My latest work is a piece called “Letters from God.” I don’t know how many letters it will be total, but its coming together very nicely. My motivation for it was from the recent letter from Satan to our dear Pat Robertson who believes that people are dying in Haiti as a result of a pact made with the Devil.
It makes me wonder: What is it that people are really doing or saying in the name of their God? How do they know they are acting in line with what their God would want? I think back to all those times I’d given church a chance, and I often feel ever more disappointed with every visit. It seems, to me, that if I were an interactive God, I’d want people to really engage and build intimacy with me, rather than fake their way through the “club-house.”
This project is trying to answer the questions of:
- if God talks to us today, by what means would he communicate?
- if God had a message for us, how would he express it?
- How would God feel about those practicing the religion?
- What would God’s message be to you or me?
- What is God’s personality like? Authoritative? Funny? Loving?
There are 3 fictional characters involved, God, a girl, and a boy. The letters are written to your typical church goer, a nameless boy. The letters are written by God, dictating thoughts, ideas, and feelings to a nameless girl. Each character has a richly developed life, personality, and circumstance.
The girl finds herself in the midst of a stormy life situation, and meets a stranger– the boy. In her head, she begins to fascinate herself with this stranger, leading her to believe that God wants her to connect with him. In the midst of her life situation and believing that she hears God, she also has to come to terms with her own fears of intimacy– those three vectors come into play throughout the letters as she tries to remain objective to not sully the letter’s that God wants her to write to this boy.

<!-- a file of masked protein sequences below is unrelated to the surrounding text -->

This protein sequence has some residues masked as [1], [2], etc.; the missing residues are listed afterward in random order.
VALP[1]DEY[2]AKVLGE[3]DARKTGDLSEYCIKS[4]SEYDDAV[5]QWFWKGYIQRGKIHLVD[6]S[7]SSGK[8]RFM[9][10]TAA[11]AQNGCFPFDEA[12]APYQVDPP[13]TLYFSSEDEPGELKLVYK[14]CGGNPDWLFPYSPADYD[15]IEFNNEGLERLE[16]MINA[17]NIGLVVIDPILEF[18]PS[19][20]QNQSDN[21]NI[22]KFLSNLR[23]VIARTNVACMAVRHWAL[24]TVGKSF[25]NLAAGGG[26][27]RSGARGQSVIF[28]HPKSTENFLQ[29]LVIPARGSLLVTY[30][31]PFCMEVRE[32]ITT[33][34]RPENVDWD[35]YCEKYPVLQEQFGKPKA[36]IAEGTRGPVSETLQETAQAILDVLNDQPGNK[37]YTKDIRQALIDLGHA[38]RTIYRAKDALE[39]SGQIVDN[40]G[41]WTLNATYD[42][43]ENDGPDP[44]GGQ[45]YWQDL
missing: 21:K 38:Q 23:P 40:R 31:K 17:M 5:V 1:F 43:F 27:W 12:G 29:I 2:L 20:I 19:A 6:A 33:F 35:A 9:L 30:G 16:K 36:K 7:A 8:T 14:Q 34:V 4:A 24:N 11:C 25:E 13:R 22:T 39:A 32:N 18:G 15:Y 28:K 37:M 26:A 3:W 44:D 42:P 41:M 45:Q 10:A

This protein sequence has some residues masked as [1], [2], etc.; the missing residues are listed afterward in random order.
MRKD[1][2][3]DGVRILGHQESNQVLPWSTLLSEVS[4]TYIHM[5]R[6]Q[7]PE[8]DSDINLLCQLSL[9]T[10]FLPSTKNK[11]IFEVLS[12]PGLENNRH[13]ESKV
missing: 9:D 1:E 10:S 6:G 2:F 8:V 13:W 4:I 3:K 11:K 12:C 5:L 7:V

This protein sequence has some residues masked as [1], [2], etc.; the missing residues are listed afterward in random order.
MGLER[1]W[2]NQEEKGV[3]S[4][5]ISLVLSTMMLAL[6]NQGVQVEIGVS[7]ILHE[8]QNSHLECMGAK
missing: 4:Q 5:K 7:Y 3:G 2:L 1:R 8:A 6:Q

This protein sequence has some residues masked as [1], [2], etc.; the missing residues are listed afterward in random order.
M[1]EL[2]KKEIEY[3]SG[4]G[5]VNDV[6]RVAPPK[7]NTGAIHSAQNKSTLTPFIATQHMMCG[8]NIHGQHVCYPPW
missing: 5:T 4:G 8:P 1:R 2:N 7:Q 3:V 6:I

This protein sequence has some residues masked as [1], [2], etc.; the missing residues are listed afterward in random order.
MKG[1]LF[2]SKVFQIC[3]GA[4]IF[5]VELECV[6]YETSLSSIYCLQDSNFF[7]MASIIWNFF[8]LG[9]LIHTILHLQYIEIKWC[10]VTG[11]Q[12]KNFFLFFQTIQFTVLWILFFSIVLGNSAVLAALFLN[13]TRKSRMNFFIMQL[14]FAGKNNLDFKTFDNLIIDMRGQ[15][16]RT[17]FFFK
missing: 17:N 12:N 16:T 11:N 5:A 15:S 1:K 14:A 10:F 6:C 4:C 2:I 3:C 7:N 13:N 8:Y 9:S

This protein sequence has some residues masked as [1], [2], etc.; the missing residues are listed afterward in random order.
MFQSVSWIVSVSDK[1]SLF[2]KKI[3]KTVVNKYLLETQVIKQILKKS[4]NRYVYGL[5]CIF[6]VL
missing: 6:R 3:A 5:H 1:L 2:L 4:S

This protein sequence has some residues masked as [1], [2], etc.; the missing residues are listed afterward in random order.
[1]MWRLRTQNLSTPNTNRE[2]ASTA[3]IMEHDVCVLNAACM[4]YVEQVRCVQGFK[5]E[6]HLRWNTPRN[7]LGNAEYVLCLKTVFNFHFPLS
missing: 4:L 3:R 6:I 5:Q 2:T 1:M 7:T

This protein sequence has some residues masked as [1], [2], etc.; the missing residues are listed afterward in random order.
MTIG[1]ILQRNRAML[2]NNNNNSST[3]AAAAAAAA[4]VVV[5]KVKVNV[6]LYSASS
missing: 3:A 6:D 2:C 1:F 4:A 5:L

The boy is a seemingly private person, and although is threatened by the non-convention of the girl, is curious as to what she is all about. As a church goer, he believes in God, but doesn’t subscribe to the sort of God that is being taught about on the pulpit. Most obviously, he sees her in this storm and feels bad for her. Still, he wavers between wanting to care and utter apathy. In this piece, the boy is only described in the letters and it is not revealed as to how he receives them.
God, in these letters, is trying to reach out and speak to the boy. Instead of a burning bush, God uses the willingness and non-conventions of a tortured girl. The letters are written as if God was writing them. Yet, it’s totally written from the girl’s perspective, as she struggles with her own sanity throughout each letter. God makes no claims too bold in order to maintain omniscience and omnipotence. Humor, sarcasm, anger, love, and worry are some of the characteristics attributed to God in the personality and tone that each letter carry, making it easier to understand the sort of intimacy that this God would desire.